The Rogue Valley Mini Maker Faire will highlight three professional “Makers” in particular. Fans of Coraline and Box Trolls, stop-motion animated feature films from Hillsboro-based animation studio, LAIKA, will have the chance meet Annika Schindler, a Costume Fabricator for the studio. She will discuss with audiences the challenges of designing costumes in miniature for production in the highly-detailed, stop-motion technique. Danny Scheible, the creator of TAPIGAMI, will lead a workshop in his unique method of producing art with the mundane materials of tape and scissors. And, additionally, Nonscriptum, a consulting and training company based in Pasadena, will demonstrate how educators and scientists can use 3D printing and other “Maker” technology to realize creative visions or solve technological problems.
Overall, the Maker Movement encompasses a broad range of creative, inventive, and do-it-yourself activities from kinetic bicycle sculptures, to elaborate, hand-made Star Wars costumes, to high-tech facial recognition devices; Dills explains, a Maker Faire often includes the innovator who “created something in their garage and just wanted to share it with the world.”
The 45 Makers at the Faire, from Aleman Labs to Zaniac Pictures, reflect the creativity, innovation, and, most importantly, hands-on work at the heart of the Maker Movement as it exists in the Rogue Valley. Most of the Makers featured at the fair will offer a hands-on component, often with a resulting product for kids or adults to take home. Using a felting needle to craft felt figures or sculptures might appeal to some; the chance to climb on board a skid loader from Medford Bobcat might appeal to others.
“Since we are a hands-on museum, as long as people are safe, we allow people to use real tools,” says Dills.
Using tools will be essential at one of the most eagerly anticipated activities, the Car-Take-Apart. The chance to actually grab a wrench and work on a car “seems really, really intriguing to kids and adults,” comments Ashland Automotive’s Zach Edwards. Most car owners hesitate to do anything more than put gas in their car’s tank (and not even that in Oregon), a far remove from when more Americans felt comfortable under the hood decades ago. With a 1989 Nissan Sentra and 2003 Dodge Intrepid, both donated for the occasion by Action Auto Parts of Central Point, ready to be sacrificed for the sake of science and education, kids and adults will have the chance, under the guidance of professionals from Ashland Automotive and Rogue Community College, to, as Edwards puts it, “explore the mystery of a car’s technology without the consequences.”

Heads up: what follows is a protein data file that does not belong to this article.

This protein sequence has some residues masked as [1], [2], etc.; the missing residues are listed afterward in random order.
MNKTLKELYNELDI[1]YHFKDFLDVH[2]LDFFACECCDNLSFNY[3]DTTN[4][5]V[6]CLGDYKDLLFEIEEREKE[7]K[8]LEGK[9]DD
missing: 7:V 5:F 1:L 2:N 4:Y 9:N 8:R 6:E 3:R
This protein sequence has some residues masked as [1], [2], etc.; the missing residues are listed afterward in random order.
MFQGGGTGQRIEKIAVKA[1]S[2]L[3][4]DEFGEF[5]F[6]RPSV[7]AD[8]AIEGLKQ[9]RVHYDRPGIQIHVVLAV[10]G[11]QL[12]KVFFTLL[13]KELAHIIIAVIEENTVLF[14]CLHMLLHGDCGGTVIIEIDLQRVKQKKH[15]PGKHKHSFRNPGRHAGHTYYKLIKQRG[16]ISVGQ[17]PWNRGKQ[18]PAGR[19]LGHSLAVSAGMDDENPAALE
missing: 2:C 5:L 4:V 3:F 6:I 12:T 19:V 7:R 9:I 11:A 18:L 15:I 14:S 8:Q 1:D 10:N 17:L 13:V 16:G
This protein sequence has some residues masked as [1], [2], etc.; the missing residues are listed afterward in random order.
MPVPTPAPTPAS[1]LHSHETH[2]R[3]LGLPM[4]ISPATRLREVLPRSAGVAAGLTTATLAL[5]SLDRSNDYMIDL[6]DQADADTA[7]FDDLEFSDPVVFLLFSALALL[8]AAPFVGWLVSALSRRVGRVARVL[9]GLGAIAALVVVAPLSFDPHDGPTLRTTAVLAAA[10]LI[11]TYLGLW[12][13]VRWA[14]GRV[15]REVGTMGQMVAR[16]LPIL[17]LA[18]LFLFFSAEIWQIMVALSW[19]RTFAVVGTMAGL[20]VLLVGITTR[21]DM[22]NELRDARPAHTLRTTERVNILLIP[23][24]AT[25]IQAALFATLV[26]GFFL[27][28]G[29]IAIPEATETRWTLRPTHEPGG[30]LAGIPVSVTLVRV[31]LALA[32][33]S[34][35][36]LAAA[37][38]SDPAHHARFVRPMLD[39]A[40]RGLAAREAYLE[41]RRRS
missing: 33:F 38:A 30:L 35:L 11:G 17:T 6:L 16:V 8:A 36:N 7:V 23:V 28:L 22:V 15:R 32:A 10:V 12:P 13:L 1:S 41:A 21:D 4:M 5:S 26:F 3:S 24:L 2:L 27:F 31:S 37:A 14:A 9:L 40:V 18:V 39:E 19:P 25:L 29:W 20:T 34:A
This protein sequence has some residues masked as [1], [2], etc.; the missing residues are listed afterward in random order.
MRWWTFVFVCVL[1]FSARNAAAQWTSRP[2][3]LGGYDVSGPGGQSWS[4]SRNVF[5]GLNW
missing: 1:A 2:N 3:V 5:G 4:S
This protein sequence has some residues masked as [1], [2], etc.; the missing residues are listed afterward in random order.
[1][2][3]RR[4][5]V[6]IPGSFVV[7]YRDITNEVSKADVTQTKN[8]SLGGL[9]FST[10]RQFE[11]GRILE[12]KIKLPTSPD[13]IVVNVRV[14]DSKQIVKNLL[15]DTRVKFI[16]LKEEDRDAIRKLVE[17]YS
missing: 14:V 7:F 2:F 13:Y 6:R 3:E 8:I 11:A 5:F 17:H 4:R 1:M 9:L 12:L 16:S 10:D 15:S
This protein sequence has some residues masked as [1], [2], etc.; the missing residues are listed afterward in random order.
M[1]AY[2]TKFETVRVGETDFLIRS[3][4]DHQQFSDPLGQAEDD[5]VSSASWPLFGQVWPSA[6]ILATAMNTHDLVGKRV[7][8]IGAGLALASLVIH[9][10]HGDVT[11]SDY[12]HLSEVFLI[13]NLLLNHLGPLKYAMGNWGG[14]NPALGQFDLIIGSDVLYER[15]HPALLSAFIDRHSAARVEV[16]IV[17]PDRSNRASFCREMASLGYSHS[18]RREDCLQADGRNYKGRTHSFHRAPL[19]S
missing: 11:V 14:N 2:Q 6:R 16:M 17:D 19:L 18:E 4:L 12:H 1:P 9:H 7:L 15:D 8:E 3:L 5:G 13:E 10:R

Disassembling a car or spinning wool might not only be fun, they might be inspiring as well. Operating the Robotics Team robot might grab the imagination of a future engineer. A visit to the booth of Recycle Chicas could open the door to a future in fashion or design. Perhaps handling a socket wrench for the first time ever will inspire the inventor of a next generation car or even the equivalent of Luke Skywalker’s landspeeder, which would be entirely appropriate given the participation of Star Wars Oregon in this year’s Faire. The chance to actually do hands-on work–to learn to use a tool, to build or shape, to bring home a tangible product of a day’s, or at least an hour’s work– is at the heart of the Faire.
“One of our main objectives is to teach the next generation how to use their hands,” says Dills, “rather than rely on others to do it for them.”
Admission for the Mini Maker Faire is $10 for all ages. More information on the schedule and purchasing tickets is available at www.RogueValleyMakerFaire.org.